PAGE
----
Many of us who observed the “don’t make me be civil” controversy among conservatives stirred up by New York Post op-ed page editor Sohrab Ahmari went right to some of the more alarming ideological implications of his rejection of liberal democracy as normative, and may have given too little attention to the immediate impetus for his freak-out. As New York Times columnist Michelle Goldberg reminds us, it was the phenomenon of Drag Queen Story Hour, “a public event series founded in 2015 in which drag queens read to children and lead singalongs.”
For Ahmari, this and similar signs of acceptance of LGBTQ people in American society are enough to make one revolt over the whole ethos of civility and mutual respect:
The movement we are up against prizes autonomy above all, too; indeed, its ultimate aim is to secure for the individual will the widest possible berth to define what is true and good and beautiful, against the authority of tradition.
Only, the libertines take the logic of maximal autonomy — the one [David] French shares — to its logical terminus. They say, in effect: For us to feel fully autonomous, you must positively affirm our sexual choices, our transgression, our power to disfigure our natural bodies and redefine what it means to be human, lest your disapprobation make us feel less than fully autonomous.
Ahmari is drawing a sharp line between the minimal tolerance he is forced by the law to exhibit toward the LGBTQ community and the acceptance he furiously believes the culture is demanding. It’s this perceived interference that has pushed him to the brink of what sure looks a variety of proto-fascism. It’s bad enough that his government can no longer punish, systemically discriminate against, or otherwise stigmatize gay people for what they are. He feels oppressed by the expectation that he should be all right with these changes, instead of working to reverse them.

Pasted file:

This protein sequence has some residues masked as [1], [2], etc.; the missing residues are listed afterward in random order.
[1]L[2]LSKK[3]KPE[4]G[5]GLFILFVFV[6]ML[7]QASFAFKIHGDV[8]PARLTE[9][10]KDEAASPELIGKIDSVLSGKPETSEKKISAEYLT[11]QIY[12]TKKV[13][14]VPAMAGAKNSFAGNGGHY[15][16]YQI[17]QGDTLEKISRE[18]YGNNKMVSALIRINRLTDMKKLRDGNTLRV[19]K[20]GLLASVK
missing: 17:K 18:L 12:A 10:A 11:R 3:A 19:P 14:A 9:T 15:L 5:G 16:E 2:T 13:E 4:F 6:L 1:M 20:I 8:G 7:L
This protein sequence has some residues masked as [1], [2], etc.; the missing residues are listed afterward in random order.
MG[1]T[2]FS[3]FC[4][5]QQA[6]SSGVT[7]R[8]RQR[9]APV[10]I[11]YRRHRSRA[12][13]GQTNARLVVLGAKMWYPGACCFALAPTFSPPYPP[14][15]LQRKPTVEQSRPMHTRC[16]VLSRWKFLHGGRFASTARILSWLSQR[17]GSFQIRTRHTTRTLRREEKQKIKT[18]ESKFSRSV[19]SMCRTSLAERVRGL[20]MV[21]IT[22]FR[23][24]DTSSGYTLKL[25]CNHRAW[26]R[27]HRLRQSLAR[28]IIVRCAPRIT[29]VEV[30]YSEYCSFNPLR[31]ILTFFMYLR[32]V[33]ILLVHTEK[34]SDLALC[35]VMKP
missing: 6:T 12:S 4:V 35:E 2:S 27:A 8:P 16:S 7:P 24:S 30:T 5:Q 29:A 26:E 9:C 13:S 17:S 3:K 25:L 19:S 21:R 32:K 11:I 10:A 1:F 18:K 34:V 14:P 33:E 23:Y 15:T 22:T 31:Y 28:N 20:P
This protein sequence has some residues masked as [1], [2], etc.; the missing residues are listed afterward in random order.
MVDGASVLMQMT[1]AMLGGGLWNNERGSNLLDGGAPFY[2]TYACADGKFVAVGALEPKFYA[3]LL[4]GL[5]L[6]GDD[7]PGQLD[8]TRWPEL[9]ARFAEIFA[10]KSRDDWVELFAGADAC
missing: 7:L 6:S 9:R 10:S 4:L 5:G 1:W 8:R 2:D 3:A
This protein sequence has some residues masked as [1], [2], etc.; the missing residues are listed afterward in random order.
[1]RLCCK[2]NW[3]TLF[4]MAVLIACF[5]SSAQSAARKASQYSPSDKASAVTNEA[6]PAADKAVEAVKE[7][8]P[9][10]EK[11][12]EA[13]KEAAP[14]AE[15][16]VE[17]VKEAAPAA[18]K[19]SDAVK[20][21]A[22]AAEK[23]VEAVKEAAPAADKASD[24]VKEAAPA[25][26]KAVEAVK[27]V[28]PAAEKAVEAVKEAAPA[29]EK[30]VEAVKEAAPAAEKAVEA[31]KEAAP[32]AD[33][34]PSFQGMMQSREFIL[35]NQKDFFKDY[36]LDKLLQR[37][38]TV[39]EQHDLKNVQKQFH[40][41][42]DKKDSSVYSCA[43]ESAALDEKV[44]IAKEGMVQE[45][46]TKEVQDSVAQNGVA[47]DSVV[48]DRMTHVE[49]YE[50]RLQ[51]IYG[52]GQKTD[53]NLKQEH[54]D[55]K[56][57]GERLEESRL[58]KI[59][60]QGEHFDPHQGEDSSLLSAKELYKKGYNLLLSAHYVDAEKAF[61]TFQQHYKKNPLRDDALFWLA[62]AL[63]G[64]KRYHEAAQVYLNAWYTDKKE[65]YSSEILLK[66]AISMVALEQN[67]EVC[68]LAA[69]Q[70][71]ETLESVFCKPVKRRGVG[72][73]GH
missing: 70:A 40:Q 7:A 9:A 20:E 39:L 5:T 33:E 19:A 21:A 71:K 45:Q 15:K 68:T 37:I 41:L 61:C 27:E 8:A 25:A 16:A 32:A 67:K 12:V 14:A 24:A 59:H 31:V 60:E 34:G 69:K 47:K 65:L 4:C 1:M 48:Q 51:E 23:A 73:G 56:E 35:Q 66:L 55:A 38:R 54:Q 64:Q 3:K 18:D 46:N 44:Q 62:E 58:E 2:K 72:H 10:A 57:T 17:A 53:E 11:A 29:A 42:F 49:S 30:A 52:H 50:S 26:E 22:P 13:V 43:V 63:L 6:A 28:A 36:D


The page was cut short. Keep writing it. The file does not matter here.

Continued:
As Goldberg observes, this is barely sublimated anger at having lost the sanctions of law and culture:
Conservatives are not being subjugated because they can’t stop other people from holding a public event that offends them. It’s telling that some of them think they are.
She mentions a Red State piece defending Ahmari’s offended tirade, which is reminiscent of the absurd “War on Christmas” meme. It involves Twitter criticism of a Catholic bishop in Rhode Island for publicly warning his flock not to attend or support a Gay Pride march this weekend. Surely thousands of Christian martyrs in heaven are laughing or crying at the idea of social-media heat as representing some sort of Stations of the Cross for people who are supposed to be made of sterner stuff. But at Red State, the idea of faithful Christians being marched to the stake or even the ovens by criticism is taken seriously:
You are never going to convince these people not to mob you. You are not going to be permitted to belong to a church, or any group, for that matter, that doesn’t adhere to the liberal secular orthodoxy … If we don’t increase the level of pain we are able to inflict upon them to the point where they back off, we might as well climb in the boxcar that is heading for the camps because that is our destination.